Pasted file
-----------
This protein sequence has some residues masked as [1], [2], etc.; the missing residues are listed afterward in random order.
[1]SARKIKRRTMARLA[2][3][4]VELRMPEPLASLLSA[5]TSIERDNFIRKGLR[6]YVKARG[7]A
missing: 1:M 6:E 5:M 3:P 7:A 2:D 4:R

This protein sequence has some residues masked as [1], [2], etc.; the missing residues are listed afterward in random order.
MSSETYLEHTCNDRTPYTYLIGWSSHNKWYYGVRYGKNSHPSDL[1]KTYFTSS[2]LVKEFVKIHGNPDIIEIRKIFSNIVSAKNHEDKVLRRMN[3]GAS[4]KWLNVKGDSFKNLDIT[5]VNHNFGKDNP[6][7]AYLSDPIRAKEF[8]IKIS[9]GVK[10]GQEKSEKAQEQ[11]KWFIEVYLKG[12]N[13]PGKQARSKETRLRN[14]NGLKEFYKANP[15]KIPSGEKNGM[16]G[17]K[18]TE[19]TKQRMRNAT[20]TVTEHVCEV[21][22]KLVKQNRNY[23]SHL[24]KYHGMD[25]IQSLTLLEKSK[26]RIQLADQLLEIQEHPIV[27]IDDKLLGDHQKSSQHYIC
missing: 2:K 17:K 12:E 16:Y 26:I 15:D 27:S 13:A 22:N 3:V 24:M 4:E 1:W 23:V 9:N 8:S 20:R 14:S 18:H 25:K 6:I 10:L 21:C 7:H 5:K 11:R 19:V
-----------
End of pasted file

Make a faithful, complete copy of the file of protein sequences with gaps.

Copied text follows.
This protein sequence has some residues masked as [1], [2], etc.; the missing residues are listed afterward in random order.
[1]SARKIKRRTMARLA[2][3][4]VELRMPEPLASLLSA[5]TSIERDNFIRKGLR[6]YVKARG[7]A
missing: 1:M 6:E 5:M 3:P 7:A 2:D 4:R

This protein sequence has some residues masked as [1], [2], etc.; the missing residues are listed afterward in random order.
MSSETYLEHTCNDRTPYTYLIGWSSHNKWYYGVRYGKNSHPSDL[1]KTYFTSS[2]LVKEFVKIHGNPDIIEIRKIFSNIVSAKNHEDKVLRRMN[3]GAS[4]KWLNVKGDSFKNLDIT[5]VNHNFGKDNP[6][7]AYLSDPIRAKEF[8]IKIS[9]GVK[10]GQEKSEKAQEQ[11]KWFIEVYLKG[12]N[13]PGKQARSKETRLRN[14]NGLKEFYKANP[15]KIPSGEKNGM[16]G[17]K[18]TE[19]TKQRMRNAT[20]TVTEHVCEV[21][22]KLVKQNRNY[23]SHL[24]KYHGMD[25]IQSLTLLEKSK[26]RIQLADQLLEIQEHPIV[27]IDDKLLGDHQKSSQHYIC
missing: 2:K 17:K 12:E 16:Y 26:I 15:D 27:S 13:A 22:N 3:V 24:M 4:E 1:W 23:V 9:N 8:S 20:R 14:S 18:H 25:K 6:I 10:L 21:C 7:H 5:K 11:R 19:V